Oligopyrimidine tract at the 5′ end of mammalian ribosomal protein mRNAs is required for their translational control

Sary Levy, Dror Avni, Narayanan Hariharan, Robert P. Perry, Oded Meyuhas*

*Corresponding author for this work

Research output: Contribution to journalArticlepeer-review

Abstract

Mammalian ribosomal protein (rp) mRNAs are subject to translational control, as illustrated by their selective release from polyribosomes in growth-arrested cells and their underrepresentation in polysomes in normally growing cells. In the present experiments, we have examined whether the translational control of rp mRNAs is attributable to the distinctive features of their 5′ untranslated region, in particular to the oligopyrimidine tract adjacent to the cap structure. Murine lymphosarcoma cells were transfected with chimeric genes consisting of selected regions of rp mRNA fused to non-rp mRNA segments, and the translational efficiency of the resulting chimeric mRNAs was assessed in cells that either were growing normally or were growth-arrested by glucocorticoid treatment. We observed that translational control of rpL32 mRNA was abolished when its 5′ untranslated region was replaced by that of β-actin. At the same time, human growth hormone (hGH) mRNA acquired the typical behavior of rp mRNAs when it was preceded by the first 61 nucleotides of rpL30 mRNA or the first 29 nucleotides of rpS16 mRNA. Moreover, the translational control of rpS16-hGH mRNA was abolished by the substitution of purines into the pyrimidine tract or by shortening it from eight to six residues with a concomitant cytidine → uridine change at the 5′ terminus. These results indicate that the 5′-terminal pyrimidine tract plays a critical role in the translational control mechanism. Possible factors that might interact with this translational cis regulatory element are discussed.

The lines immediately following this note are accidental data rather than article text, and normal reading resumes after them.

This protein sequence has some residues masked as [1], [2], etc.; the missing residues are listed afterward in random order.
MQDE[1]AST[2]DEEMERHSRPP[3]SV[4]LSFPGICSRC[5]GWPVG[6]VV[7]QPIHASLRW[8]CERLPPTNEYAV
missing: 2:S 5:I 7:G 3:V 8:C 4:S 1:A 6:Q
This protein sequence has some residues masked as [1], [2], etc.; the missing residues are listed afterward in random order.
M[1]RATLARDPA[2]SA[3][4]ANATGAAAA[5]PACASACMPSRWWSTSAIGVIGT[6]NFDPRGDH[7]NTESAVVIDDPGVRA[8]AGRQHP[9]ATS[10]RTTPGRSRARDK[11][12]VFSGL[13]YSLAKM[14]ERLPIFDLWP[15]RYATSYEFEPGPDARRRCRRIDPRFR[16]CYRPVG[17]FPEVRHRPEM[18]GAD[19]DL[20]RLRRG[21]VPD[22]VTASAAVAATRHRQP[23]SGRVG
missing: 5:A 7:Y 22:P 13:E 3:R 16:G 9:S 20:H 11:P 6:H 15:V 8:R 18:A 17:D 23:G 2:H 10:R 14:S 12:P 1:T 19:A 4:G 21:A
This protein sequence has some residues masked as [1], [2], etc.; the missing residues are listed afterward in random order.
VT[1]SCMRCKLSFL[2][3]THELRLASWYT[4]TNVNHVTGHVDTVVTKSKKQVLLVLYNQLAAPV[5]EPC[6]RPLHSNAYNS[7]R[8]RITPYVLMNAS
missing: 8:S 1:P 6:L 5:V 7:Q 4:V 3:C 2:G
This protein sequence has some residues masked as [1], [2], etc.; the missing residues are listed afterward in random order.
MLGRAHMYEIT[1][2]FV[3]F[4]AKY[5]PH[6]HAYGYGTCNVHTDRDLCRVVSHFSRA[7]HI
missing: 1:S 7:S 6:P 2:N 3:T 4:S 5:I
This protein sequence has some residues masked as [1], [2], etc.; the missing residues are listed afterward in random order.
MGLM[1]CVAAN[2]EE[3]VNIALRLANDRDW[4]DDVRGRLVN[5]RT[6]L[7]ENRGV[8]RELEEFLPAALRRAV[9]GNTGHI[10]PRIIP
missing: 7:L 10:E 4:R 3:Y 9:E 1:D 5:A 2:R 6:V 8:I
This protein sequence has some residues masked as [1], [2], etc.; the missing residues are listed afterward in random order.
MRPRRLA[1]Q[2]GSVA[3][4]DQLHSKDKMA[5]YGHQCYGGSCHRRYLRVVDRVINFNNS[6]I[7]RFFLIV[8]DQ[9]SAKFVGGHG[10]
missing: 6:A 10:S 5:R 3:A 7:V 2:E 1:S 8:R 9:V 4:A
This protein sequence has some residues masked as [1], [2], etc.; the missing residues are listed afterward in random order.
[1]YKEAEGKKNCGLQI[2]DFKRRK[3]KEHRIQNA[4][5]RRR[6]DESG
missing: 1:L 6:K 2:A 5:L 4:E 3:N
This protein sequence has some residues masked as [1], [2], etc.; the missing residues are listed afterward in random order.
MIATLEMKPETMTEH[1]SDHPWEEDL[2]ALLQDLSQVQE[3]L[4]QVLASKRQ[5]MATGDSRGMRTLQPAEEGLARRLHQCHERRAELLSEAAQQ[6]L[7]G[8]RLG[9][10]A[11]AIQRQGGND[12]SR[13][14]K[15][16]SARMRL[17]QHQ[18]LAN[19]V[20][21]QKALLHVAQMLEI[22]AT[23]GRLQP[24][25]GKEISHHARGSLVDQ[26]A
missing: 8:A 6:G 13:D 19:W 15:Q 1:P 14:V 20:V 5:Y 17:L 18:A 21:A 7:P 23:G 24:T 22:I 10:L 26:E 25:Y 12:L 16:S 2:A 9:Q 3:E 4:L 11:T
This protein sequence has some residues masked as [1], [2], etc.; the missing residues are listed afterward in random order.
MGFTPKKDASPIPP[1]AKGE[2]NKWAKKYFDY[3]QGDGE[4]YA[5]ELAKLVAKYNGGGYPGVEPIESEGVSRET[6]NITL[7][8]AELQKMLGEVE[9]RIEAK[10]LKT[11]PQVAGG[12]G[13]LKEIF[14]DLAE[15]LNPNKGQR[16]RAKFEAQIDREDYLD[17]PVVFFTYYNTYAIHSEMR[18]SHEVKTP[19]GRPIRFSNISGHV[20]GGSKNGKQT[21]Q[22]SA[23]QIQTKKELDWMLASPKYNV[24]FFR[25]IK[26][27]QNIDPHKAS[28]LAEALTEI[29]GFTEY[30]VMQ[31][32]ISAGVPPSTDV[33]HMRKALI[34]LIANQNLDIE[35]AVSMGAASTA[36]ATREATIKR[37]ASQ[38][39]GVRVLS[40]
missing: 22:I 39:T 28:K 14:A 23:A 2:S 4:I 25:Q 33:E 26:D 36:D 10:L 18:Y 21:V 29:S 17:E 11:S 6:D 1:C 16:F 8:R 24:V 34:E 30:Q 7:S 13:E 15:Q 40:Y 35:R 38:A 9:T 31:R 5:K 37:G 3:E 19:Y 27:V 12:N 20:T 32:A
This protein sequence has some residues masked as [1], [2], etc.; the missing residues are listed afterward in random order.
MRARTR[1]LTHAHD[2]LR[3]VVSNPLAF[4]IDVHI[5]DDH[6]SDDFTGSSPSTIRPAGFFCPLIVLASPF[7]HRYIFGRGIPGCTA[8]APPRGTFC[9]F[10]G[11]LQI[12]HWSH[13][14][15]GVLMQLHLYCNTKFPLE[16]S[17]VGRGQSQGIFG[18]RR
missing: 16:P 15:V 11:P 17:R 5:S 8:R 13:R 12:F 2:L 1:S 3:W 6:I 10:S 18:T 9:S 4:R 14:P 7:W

Original languageEnglish
Pages (from-to)3319-3323
Number of pages5
JournalProceedings of the National Academy of Sciences of the United States of America
Volume88
Issue number8
StatePublished - 1991
Externally publishedYes

Keywords

  • Glucocorticoids
  • Human growth hormone
  • Lymphosarcoma cells
  • Polyribosomal distribution

Fingerprint

Dive into the research topics of 'Oligopyrimidine tract at the 5′ end of mammalian ribosomal protein mRNAs is required for their translational control'. Together they form a unique fingerprint.

Cite this